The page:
Scott had chosen that camera position to feature Ms Weaver's derriere because, after all, Ripley had been throughout much of the movie its protagonist and most resourceful character - assuming in the story a role usually portrayed by a man - and the director's (or editor's) selection of this 'take' was intended to reveal a softer, more feminine aspect of her. If that were so, however, it's valid to ask why and how showing the 'crack in that ass' above the panty-line would feminize Ripley.
with the advent of Sexual Liberation, women's roles in films became more complex and less 'sexist' than in the Hollywood movies of the 1930s and 40s. What has happened, in fact, is much the opposite. In films such as Taxi Driver, Pulp Fiction and Sex, Lies and Videotape, contemporary Hollywood depicts women in ways more stereotypic, less independent and unique, than it did in that so-called Classic era of American movies.
Released by Paramount in 1941, Sullivan's Travels defies neat categorization. With its mixture of drama, sentiment and comedy, it could be considered 'black humor,' a trademark of its writer/director, Preston Sturges. One of the film's more remarkable aspects is its depiction of 'The Girl' played by Veronica Lake.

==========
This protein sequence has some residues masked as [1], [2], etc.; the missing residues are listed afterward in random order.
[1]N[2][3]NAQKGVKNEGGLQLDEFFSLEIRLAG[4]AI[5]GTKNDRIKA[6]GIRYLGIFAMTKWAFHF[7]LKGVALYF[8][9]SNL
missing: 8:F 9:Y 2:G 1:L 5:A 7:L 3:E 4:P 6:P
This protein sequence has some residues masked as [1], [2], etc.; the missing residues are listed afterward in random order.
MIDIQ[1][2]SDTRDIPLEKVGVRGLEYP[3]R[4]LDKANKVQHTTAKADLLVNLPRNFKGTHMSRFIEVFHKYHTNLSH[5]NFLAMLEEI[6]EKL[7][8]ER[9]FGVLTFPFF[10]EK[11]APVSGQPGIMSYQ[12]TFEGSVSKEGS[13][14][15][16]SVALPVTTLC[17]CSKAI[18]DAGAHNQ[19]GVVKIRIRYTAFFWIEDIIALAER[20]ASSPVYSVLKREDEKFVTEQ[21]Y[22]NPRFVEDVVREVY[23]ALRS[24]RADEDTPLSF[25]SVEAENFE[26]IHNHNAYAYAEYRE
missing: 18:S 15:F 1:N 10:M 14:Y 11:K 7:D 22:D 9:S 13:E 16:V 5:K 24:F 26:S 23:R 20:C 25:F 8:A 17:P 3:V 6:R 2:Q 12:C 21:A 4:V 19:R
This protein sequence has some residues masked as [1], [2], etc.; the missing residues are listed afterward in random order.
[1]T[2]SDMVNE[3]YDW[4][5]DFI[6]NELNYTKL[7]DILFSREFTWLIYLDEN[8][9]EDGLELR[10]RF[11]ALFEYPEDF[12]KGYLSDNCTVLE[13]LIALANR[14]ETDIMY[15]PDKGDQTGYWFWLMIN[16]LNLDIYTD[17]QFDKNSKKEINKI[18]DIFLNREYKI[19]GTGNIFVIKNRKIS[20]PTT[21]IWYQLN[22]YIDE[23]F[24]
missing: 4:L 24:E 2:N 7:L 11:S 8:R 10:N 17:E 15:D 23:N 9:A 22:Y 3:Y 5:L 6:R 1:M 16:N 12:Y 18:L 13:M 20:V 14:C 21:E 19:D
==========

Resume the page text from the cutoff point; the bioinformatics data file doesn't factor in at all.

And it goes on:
Though she is given no name, The Girl is attractive and sexual, but she is more than the sum of those attributes. While Lake's trademark blond tresses frame her face alluringly, she is never an object of stereotypic sexuality. Her character has validity in the sense that she is herself; though an out of work actress, she does not play the sex card with the well-known director, Sullivan. To the contrary, throughout the story she contradicts and bullies him while also sharing his 'travels' as an equal. When they first meet in the diner and Sullivan has no money on him, The Girl, though out of work and her apartment, offers to buy him breakfast. Sullivan refuses and Lake says, "Don't be a sucker. (to the counterman) Give him some ham and eggs." After she and the director jump from a moving train and she lands on top of him, The Girl asks, "Did I hurt ya any" But it is more taunt than clichd, submissive concern (Sullivan's response is worth
quoting: "Well, you didn't do me any good.").
Sullivan may be a successful director but it is The Girl who is more tenacious of life and the stronger character. She dominates their scenes together the way Rosalind Russell as Hildy Parks did Cary Grant in His Girl Friday, or as Kate Hepburn and Bette Davis dominated - or were equal to - their co-stars in just about any film they made. Even Mae West (sex incarnate) portrayed gutsy, self-secure and unique women; indeed, she gloried in her over-ripe sexuality with relentless and less-than-subtle double entendres. It is well-known that Olivia deHavilland groused about her insipid roles opposite Errol Flynn for Warner Bros., but she proved a